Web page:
The notion of price control is anathema to health care companies. It threatens their basic business model, in which the government grants them approvals and patents, pays whatever they ask, and works hand in hand with them as they deliver the worst health outcomes at the highest costs in the rich world.
And make this blunt and totally accurate statement:
The American health care industry is not good at promoting health, but it excels at taking money from all of us for its benefit. It is an engine of inequality.

It is not good at promoting health. That is a bad thing. It is good at taking money from all of us for its benefit. That is a corrupt and inefficient, as well as bad, thing. It is an agent of inequality. For most of us, that is a bad thing.

And yet it persists. And its enablers include the Democratic leadership, which resolutely continues to refrain from challenging the profits of the insurance and pharmaceutical industries. They sometimes talk about how it’s a bad thing, but then so does Trump, and sadly it seems that Trump is often more sincere. The latest proposal for spending money on protecting people by the Democratic leadership is to pay for people’s COBRA (this is where you can continue to keep your former employment-based health insurance for a time when you are laid off by paying the whole premium yourself). A good thing if you were going to lose your health insurance, for sure, especially if now, not working, you can’t afford to pay not only what YOU were paying but also your employer’s contribution. Not a bad start. But, somehow, one would hope for a better, more proactive, more comprehensive, and most important more effective solution to this crisis than just paying money to insurance companies!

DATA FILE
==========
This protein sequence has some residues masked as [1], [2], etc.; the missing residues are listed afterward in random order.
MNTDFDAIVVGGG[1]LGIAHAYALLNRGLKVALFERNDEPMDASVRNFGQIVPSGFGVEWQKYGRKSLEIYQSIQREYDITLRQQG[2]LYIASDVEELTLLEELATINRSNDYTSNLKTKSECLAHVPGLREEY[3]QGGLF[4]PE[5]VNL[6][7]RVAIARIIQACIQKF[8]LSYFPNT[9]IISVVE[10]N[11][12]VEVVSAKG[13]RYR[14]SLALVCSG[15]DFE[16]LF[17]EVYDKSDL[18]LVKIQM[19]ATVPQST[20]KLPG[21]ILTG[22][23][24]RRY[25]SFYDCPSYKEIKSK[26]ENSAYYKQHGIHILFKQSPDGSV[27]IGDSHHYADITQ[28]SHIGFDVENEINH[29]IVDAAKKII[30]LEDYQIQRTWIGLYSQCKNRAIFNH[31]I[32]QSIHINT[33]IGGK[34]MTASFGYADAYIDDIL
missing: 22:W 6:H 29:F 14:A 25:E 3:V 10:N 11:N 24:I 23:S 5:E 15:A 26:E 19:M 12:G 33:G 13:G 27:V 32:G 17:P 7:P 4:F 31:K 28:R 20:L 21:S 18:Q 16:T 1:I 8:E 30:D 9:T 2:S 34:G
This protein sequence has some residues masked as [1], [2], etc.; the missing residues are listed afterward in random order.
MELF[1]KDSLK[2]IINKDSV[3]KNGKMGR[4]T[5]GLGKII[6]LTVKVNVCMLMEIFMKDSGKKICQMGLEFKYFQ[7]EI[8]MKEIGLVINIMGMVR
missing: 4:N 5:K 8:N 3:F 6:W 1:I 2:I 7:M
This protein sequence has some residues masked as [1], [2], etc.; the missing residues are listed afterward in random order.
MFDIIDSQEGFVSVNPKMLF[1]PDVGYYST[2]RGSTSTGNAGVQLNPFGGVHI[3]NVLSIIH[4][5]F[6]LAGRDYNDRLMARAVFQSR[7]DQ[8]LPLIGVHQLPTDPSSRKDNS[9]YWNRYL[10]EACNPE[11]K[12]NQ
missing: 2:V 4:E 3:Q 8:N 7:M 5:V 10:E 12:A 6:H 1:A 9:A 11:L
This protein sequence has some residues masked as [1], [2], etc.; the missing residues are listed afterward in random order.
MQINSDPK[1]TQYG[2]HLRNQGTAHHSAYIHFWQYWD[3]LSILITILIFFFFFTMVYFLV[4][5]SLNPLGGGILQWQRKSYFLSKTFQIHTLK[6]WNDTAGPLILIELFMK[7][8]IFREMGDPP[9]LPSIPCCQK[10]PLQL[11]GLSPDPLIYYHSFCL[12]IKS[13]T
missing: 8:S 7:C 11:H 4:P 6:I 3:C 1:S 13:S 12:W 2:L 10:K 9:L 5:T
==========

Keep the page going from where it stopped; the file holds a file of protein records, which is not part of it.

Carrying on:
The media has talked about the Democratic Party and its presumptive nominee, Joe Biden, coming a bit closer to the universal health, single-payer, Medicare for All (#Medicare4All) proposals endorsed by Sen. Sanders; a recent NY Times article tells us that ‘Biden's new proposals include expanding Medicare, government insurance for Americans over 65, to those 60 and older.’ Bold! Not! Yes, it is good that people who are 64 years old will not have to risk their lives waiting to turn 65 – that would become the province of 59 year olds! It certainly would not begin to solve the problems of the health system that are apparent to all of us, not just to Case and Deaton. It leaves the uninsured uninsured, the underinsured underinsured, the folks bankrupted by co-pays, deductibles, and surprise bills (especially those from catastrophic costs, mainly a problem for the middle-income with employer-based health insurance, per the Commonwealth Fund) bankrupt, and the insurance companies fat and happy.

It is not a solution, and the only thing audacious about it is that Biden and his campaign even dared to put it out there. We are told, by all the candidates who have dropped out, by all the liberal pundits, even by progressives, that if we want to defeat Trump and incipient fascism, we have to all come together and vote for Biden. If we do, we need to see meaningful movement to put the interests of the people ahead of those of the healthcare-industrial complex, as leaders like Alexandria Ocasio-Cortez have called for.  We need to see meaningful proposals from the Democratic standard-bearer.

In fact, we need to see him. Anyone seen Biden recently?

Saturday, April 4, 2020

COVID-19 and protecting healthcare workers

The world, and the US, have entered unchartered waters in recent history as a result of the COVID-19 epidemic. Obviously, the deaths of people who would not otherwise have died is the most important. The real economy (forget the stock market) is a disaster; in this country 3.3 million people applied for unemployment insurance benefits one week only to have it double to 6.6 million the next – the previous high was less than 700,000. The responses of governments – national, state, local – to the epidemic, and the degree to which they rely on actual science, is another huge issue.  Here I seek to address one part of the crisis, one tension, the protection of health care workers, including doctors and nurses.